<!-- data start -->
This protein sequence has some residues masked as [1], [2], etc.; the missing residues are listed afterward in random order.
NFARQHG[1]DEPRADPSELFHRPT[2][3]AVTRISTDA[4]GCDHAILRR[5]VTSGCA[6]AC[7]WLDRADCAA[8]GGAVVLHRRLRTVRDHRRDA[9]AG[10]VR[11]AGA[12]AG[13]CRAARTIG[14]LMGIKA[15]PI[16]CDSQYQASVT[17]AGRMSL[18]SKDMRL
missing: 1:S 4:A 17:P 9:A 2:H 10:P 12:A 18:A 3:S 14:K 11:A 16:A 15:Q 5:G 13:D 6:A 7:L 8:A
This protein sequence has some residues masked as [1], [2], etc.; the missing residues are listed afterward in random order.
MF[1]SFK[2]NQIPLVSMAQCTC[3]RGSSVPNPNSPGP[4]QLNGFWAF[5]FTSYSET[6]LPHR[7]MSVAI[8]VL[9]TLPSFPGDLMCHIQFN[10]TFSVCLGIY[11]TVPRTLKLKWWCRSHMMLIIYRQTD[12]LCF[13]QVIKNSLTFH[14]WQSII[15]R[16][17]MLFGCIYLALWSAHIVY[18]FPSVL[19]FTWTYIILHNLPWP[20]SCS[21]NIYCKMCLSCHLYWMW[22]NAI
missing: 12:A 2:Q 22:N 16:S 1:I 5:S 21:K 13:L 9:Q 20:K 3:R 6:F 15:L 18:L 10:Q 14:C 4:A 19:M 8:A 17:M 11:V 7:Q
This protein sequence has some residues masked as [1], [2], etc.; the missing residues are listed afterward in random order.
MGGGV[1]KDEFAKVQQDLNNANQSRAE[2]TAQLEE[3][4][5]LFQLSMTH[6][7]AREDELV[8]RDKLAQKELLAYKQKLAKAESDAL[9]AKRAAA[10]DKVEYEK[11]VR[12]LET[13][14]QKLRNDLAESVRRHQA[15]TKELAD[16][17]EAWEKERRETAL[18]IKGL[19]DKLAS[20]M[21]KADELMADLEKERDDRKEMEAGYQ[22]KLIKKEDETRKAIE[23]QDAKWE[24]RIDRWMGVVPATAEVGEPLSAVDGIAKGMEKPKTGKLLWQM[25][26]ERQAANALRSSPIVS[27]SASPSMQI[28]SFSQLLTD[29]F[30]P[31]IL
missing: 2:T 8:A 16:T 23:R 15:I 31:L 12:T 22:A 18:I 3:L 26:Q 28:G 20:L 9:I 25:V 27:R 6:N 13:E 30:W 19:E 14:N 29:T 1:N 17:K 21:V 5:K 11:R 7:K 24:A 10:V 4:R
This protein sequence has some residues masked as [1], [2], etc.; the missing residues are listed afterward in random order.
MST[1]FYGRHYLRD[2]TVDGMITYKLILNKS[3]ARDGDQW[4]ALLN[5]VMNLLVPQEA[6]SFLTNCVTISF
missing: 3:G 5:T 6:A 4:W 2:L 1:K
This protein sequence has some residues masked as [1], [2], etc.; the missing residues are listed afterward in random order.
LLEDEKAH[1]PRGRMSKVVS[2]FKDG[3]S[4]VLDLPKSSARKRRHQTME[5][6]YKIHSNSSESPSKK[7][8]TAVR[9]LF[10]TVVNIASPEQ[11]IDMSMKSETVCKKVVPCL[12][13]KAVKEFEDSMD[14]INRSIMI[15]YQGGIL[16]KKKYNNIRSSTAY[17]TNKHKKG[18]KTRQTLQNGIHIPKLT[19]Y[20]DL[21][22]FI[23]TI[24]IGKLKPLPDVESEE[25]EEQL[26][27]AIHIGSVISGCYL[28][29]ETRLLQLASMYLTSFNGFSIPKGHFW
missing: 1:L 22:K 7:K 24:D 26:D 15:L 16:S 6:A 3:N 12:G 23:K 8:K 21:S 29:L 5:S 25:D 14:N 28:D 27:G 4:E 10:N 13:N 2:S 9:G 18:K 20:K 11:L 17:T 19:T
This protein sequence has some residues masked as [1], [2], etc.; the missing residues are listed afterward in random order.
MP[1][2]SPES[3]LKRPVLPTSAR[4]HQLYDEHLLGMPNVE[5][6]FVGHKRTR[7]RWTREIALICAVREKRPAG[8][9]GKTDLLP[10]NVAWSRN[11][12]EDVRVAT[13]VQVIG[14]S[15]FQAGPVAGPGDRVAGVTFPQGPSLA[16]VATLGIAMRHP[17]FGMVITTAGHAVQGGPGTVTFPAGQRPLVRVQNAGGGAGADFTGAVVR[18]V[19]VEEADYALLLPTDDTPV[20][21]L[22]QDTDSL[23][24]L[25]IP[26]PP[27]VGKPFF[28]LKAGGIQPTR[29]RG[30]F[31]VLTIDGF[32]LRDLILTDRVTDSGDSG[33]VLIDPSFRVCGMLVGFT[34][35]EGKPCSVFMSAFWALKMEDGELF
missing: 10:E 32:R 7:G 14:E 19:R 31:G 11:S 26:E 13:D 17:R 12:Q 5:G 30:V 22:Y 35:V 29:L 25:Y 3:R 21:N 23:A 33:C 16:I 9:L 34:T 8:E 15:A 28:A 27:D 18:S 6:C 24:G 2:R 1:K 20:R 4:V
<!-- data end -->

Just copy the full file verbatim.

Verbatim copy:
This protein sequence has some residues masked as [1], [2], etc.; the missing residues are listed afterward in random order.
NFARQHG[1]DEPRADPSELFHRPT[2][3]AVTRISTDA[4]GCDHAILRR[5]VTSGCA[6]AC[7]WLDRADCAA[8]GGAVVLHRRLRTVRDHRRDA[9]AG[10]VR[11]AGA[12]AG[13]CRAARTIG[14]LMGIKA[15]PI[16]CDSQYQASVT[17]AGRMSL[18]SKDMRL
missing: 1:S 4:A 17:P 9:A 2:H 10:P 12:A 18:A 3:S 14:K 11:A 16:A 15:Q 5:G 13:D 6:A 7:L 8:A
This protein sequence has some residues masked as [1], [2], etc.; the missing residues are listed afterward in random order.
MF[1]SFK[2]NQIPLVSMAQCTC[3]RGSSVPNPNSPGP[4]QLNGFWAF[5]FTSYSET[6]LPHR[7]MSVAI[8]VL[9]TLPSFPGDLMCHIQFN[10]TFSVCLGIY[11]TVPRTLKLKWWCRSHMMLIIYRQTD[12]LCF[13]QVIKNSLTFH[14]WQSII[15]R[16][17]MLFGCIYLALWSAHIVY[18]FPSVL[19]FTWTYIILHNLPWP[20]SCS[21]NIYCKMCLSCHLYWMW[22]NAI
missing: 12:A 2:Q 22:N 16:S 1:I 5:S 21:K 13:L 9:Q 20:K 3:R 6:F 15:L 18:L 10:Q 14:C 4:A 19:M 8:A 17:M 11:V 7:Q
This protein sequence has some residues masked as [1], [2], etc.; the missing residues are listed afterward in random order.
MGGGV[1]KDEFAKVQQDLNNANQSRAE[2]TAQLEE[3][4][5]LFQLSMTH[6][7]AREDELV[8]RDKLAQKELLAYKQKLAKAESDAL[9]AKRAAA[10]DKVEYEK[11]VR[12]LET[13][14]QKLRNDLAESVRRHQA[15]TKELAD[16][17]EAWEKERRETAL[18]IKGL[19]DKLAS[20]M[21]KADELMADLEKERDDRKEMEAGYQ[22]KLIKKEDETRKAIE[23]QDAKWE[24]RIDRWMGVVPATAEVGEPLSAVDGIAKGMEKPKTGKLLWQM[25][26]ERQAANALRSSPIVS[27]SASPSMQI[28]SFSQLLTD[29]F[30]P[31]IL
missing: 2:T 8:A 16:T 23:R 15:I 31:L 12:T 22:A 18:I 3:L 26:Q 28:G 20:L 9:I 25:V 27:R 6:N 13:E 30:W 19:E 14:N 29:T 1:N 17:K 21:V 5:K 11:R 7:K 24:A 10:V 4:R
This protein sequence has some residues masked as [1], [2], etc.; the missing residues are listed afterward in random order.
MST[1]FYGRHYLRD[2]TVDGMITYKLILNKS[3]ARDGDQW[4]ALLN[5]VMNLLVPQEA[6]SFLTNCVTISF
missing: 3:G 5:T 6:A 4:W 2:L 1:K
This protein sequence has some residues masked as [1], [2], etc.; the missing residues are listed afterward in random order.
LLEDEKAH[1]PRGRMSKVVS[2]FKDG[3]S[4]VLDLPKSSARKRRHQTME[5][6]YKIHSNSSESPSKK[7][8]TAVR[9]LF[10]TVVNIASPEQ[11]IDMSMKSETVCKKVVPCL[12][13]KAVKEFEDSMD[14]INRSIMI[15]YQGGIL[16]KKKYNNIRSSTAY[17]TNKHKKG[18]KTRQTLQNGIHIPKLT[19]Y[20]DL[21][22]FI[23]TI[24]IGKLKPLPDVESEE[25]EEQL[26][27]AIHIGSVISGCYL[28][29]ETRLLQLASMYLTSFNGFSIPKGHFW
missing: 1:L 22:K 7:K 24:D 26:D 15:L 16:S 6:A 3:N 12:G 23:K 8:K 21:S 29:L 5:S 25:D 14:N 28:D 27:G 4:E 10:N 13:N 2:S 9:G 18:K 20:K 11:L 17:T 19:T
This protein sequence has some residues masked as [1], [2], etc.; the missing residues are listed afterward in random order.
MP[1][2]SPES[3]LKRPVLPTSAR[4]HQLYDEHLLGMPNVE[5][6]FVGHKRTR[7]RWTREIALICAVREKRPAG[8][9]GKTDLLP[10]NVAWSRN[11][12]EDVRVAT[13]VQVIG[14]S[15]FQAGPVAGPGDRVAGVTFPQGPSLA[16]VATLGIAMRHP[17]FGMVITTAGHAVQGGPGTVTFPAGQRPLVRVQNAGGGAGADFTGAVVR[18]V[19]VEEADYALLLPTDDTPV[20][21]L[22]QDTDSL[23][24]L[25]IP[26]PP[27]VGKPFF[28]LKAGGIQPTR[29]RG[30]F[31]VLTIDGF[32]LRDLILTDRVTDSGDSG[33]VLIDPSFRVCGMLVGFT[34][35]EGKPCSVFMSAFWALKMEDGELF
missing: 10:E 32:R 7:G 14:E 19:R 31:G 11:S 26:E 13:D 17:R 12:Q 5:G 30:V 22:Y 35:V 29:L 25:Y 3:R 21:N 23:A 33:C 16:I 9:L 34:T 8:E 15:A 28:A 27:D 18:S 6:C 24:G 2:R 1:K 20:R 4:V